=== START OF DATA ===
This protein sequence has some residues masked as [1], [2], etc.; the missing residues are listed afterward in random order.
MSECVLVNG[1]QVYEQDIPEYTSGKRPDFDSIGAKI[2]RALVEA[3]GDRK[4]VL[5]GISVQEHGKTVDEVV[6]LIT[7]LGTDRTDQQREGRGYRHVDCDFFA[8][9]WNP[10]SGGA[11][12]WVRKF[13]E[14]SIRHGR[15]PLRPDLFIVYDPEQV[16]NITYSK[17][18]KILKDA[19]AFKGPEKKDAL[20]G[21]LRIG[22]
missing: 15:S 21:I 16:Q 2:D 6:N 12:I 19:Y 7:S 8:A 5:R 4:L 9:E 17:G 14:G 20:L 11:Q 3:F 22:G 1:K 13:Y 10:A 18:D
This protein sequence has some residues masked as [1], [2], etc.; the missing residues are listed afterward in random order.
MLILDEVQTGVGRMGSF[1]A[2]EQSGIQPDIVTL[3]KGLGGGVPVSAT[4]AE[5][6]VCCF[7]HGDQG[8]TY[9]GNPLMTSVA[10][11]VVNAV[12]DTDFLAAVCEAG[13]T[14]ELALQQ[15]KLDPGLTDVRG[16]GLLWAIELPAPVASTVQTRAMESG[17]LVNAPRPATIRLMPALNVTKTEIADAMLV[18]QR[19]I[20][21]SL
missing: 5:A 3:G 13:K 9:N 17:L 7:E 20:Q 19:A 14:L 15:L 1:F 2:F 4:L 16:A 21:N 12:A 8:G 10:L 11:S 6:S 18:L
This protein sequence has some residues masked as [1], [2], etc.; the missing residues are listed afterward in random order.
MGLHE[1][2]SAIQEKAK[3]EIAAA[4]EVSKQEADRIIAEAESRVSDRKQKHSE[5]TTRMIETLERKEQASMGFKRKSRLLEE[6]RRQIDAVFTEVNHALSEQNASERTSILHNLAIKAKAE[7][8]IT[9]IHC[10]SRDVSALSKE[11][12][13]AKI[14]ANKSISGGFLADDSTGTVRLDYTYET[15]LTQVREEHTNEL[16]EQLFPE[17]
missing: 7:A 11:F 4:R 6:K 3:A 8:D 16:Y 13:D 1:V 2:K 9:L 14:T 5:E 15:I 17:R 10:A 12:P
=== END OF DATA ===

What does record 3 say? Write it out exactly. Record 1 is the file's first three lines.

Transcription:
This protein sequence has some residues masked as [1], [2], etc.; the missing residues are listed afterward in random order.
MGLHE[1][2]SAIQEKAK[3]EIAAA[4]EVSKQEADRIIAEAESRVSDRKQKHSE[5]TTRMIETLERKEQASMGFKRKSRLLEE[6]RRQIDAVFTEVNHALSEQNASERTSILHNLAIKAKAE[7][8]IT[9]IHC[10]SRDVSALSKE[11][12][13]AKI[14]ANKSISGGFLADDSTGTVRLDYTYET[15]LTQVREEHTNEL[16]EQLFPE[17]
missing: 7:A 11:F 4:R 6:K 3:A 8:D 16:Y 13:D 1:V 2:K 9:L 14:T 5:E 15:I 17:R 10:A 12:P